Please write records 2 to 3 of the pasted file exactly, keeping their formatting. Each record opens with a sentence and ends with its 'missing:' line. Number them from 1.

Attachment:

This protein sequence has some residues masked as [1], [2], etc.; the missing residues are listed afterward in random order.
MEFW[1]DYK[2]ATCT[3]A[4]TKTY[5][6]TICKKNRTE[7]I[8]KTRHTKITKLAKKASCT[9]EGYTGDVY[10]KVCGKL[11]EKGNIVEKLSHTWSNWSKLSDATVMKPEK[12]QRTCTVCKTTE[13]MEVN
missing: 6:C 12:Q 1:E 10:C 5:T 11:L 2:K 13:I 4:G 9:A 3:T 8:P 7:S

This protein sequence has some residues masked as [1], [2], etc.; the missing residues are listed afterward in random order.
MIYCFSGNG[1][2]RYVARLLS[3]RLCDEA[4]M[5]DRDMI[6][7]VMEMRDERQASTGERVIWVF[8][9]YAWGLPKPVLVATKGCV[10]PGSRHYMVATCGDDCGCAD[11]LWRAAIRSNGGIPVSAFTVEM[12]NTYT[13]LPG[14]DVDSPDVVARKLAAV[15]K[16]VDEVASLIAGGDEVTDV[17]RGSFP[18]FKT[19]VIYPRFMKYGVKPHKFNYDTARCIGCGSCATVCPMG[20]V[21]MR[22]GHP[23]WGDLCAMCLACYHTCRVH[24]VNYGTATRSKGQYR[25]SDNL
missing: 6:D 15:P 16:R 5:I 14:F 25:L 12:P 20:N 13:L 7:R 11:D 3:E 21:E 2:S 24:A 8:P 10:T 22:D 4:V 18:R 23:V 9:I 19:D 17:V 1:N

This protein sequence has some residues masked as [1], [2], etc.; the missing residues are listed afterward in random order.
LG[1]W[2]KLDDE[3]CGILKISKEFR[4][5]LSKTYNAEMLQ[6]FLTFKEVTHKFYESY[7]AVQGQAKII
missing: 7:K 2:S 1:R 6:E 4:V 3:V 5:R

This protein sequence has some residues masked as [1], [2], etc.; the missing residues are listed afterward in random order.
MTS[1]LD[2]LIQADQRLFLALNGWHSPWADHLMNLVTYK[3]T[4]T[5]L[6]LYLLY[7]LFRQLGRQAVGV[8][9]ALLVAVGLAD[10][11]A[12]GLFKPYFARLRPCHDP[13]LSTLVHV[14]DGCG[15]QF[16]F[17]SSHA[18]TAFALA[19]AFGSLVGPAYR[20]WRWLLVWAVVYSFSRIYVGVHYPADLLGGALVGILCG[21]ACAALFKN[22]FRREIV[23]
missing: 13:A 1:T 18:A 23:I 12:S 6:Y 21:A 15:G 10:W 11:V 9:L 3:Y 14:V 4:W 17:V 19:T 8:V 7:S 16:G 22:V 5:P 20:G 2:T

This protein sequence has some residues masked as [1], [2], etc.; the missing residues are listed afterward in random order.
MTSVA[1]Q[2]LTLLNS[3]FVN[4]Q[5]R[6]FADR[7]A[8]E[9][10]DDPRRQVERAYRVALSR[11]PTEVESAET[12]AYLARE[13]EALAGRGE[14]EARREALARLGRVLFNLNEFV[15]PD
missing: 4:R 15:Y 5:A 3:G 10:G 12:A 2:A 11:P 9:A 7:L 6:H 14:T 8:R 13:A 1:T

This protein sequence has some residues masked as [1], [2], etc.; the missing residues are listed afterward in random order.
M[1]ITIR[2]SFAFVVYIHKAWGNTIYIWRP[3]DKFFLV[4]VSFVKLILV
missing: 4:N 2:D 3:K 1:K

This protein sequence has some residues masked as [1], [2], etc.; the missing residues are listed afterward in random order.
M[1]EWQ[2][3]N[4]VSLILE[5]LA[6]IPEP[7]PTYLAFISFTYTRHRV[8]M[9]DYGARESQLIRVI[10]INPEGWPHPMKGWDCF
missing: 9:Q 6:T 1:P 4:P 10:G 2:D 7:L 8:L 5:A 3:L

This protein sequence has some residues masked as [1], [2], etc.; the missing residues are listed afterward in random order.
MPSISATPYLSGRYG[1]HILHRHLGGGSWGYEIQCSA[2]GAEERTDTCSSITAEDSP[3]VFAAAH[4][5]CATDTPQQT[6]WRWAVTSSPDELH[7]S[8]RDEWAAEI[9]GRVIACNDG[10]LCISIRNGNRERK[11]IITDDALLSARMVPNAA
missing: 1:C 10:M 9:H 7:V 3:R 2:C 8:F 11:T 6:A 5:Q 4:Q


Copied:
This protein sequence has some residues masked as [1], [2], etc.; the missing residues are listed afterward in random order.
MIYCFSGNG[1][2]RYVARLLS[3]RLCDEA[4]M[5]DRDMI[6][7]VMEMRDERQASTGERVIWVF[8][9]YAWGLPKPVLVATKGCV[10]PGSRHYMVATCGDDCGCAD[11]LWRAAIRSNGGIPVSAFTVEM[12]NTYT[13]LPG[14]DVDSPDVVARKLAAV[15]K[16]VDEVASLIAGGDEVTDV[17]RGSFP[18]FKT[19]VIYPRFMKYGVKPHKFNYDTARCIGCGSCATVCPMG[20]V[21]MR[22]GHP[23]WGDLCAMCLACYHTCRVH[24]VNYGTATRSKGQYR[25]SDNL
missing: 6:D 15:P 16:R 5:I 14:F 25:L 12:P 20:N 13:L 7:R 11:D 3:E 21:E 2:S 24:A 8:P 10:T 22:D 4:V 18:R 23:V 9:I 19:D 17:V 1:N

This protein sequence has some residues masked as [1], [2], etc.; the missing residues are listed afterward in random order.
LG[1]W[2]KLDDE[3]CGILKISKEFR[4][5]LSKTYNAEMLQ[6]FLTFKEVTHKFYESY[7]AVQGQAKII
missing: 7:K 2:S 1:R 6:E 4:V 3:V 5:R